Class Justice and Magistrates’ Courts
The realities of class justice can be seen in the magistrates’ court on any day when it is in session.
A visit to a magistrates’ court in any city will show class justice at its clearest. At the top of the class, the haves: magistrates, lawyers, probation officers, social workers, well-educated, well-dressed, well-fed, articulate, self- confident, secure and in control. The courts are their realm. They have the knowledge and the power.
At the bottom of the class, the have-nots, defendants and witnesses, poorly-educated, confused, inarticulate, out of control. The weak, vulnerable, inarticulate, inadequate, excluded. They wait to be processed by a system which excludes them except as victims. There is never the slightest doubt as to which class they belong. It is impossible to confuse a twenty-year old charged with burglary with a twenty-year old trainee solicitor, or a fifty-year old woman accused of petty theft with a magistrate of the same age.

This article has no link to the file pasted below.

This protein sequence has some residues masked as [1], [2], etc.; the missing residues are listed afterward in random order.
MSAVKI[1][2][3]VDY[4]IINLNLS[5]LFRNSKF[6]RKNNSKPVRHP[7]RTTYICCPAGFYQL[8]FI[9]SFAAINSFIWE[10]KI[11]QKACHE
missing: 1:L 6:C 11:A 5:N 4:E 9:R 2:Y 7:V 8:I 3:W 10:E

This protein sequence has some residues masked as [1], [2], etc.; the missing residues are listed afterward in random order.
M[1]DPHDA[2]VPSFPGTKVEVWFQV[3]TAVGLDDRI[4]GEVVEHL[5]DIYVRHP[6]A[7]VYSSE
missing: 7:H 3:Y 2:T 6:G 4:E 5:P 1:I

You may see the odd radical lawyer or the unusual white-collar accused.
You are unlikely to spot a tax evader, a weapons salesman, a loan shark, a polluter or an employer who negligently kills or injures workers. You will never see a war criminal. You are more likely to see an obese young single mother in handcuffs, waiting to be sent to prison for shoplifting. The prisons fill up with the have-nots, while the war criminals excuse themselves from responsibility. But the machine of the criminal courts grinds on, processing the alienated and excluded.